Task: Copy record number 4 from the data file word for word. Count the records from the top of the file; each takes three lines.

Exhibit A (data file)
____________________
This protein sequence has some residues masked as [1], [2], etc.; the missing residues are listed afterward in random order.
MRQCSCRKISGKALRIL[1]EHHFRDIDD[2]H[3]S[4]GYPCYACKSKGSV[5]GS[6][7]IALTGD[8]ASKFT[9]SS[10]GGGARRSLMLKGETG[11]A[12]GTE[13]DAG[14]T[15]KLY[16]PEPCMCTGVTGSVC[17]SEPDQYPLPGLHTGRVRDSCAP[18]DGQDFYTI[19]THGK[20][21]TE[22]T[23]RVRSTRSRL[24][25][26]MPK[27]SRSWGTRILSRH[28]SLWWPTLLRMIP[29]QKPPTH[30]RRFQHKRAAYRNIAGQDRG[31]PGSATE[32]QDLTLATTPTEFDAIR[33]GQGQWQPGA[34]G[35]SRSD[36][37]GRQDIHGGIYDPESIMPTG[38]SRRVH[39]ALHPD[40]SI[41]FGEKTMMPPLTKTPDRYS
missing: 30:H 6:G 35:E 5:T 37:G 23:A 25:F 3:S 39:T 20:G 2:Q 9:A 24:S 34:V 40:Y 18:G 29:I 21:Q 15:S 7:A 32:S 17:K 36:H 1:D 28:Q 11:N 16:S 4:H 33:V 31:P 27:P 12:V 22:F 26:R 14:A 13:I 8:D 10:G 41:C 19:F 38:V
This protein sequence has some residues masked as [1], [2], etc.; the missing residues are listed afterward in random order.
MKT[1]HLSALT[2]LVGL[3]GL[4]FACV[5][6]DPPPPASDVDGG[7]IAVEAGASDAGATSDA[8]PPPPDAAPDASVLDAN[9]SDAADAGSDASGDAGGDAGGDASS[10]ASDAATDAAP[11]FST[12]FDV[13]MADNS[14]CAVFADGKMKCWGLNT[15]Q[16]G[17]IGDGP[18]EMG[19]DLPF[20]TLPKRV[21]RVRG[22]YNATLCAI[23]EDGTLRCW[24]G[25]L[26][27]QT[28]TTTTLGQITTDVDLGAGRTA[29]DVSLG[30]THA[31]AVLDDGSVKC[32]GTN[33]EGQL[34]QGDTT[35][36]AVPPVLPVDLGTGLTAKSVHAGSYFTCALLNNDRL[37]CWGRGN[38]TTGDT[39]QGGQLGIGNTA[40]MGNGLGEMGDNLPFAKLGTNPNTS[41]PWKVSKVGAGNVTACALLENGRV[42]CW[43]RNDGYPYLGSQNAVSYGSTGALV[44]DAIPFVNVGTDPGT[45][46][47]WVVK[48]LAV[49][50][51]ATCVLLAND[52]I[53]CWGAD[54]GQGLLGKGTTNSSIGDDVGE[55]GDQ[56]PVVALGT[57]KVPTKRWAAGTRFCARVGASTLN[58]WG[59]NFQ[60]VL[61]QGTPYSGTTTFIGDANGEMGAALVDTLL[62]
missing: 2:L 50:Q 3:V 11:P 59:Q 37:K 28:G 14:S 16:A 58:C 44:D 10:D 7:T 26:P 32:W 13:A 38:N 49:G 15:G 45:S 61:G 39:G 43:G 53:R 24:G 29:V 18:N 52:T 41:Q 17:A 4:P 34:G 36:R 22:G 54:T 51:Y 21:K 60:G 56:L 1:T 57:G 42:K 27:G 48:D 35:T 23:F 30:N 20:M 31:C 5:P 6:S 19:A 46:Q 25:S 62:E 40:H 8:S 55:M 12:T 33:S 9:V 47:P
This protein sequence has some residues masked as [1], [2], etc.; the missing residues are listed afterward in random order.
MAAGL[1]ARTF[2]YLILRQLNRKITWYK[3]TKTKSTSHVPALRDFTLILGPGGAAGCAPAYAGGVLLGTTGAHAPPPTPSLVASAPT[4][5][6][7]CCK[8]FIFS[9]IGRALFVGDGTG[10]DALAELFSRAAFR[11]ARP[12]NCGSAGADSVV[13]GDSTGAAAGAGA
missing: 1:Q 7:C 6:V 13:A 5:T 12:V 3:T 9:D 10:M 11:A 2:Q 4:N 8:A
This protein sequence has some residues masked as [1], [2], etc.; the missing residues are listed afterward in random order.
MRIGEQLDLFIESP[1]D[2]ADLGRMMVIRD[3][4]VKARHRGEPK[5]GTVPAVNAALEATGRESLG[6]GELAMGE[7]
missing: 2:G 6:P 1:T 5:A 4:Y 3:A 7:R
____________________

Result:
This protein sequence has some residues masked as [1], [2], etc.; the missing residues are listed afterward in random order.
MRIGEQLDLFIESP[1]D[2]ADLGRMMVIRD[3][4]VKARHRGEPK[5]GTVPAVNAALEATGRESLG[6]GELAMGE[7]
missing: 2:G 6:P 1:T 5:A 4:Y 3:A 7:R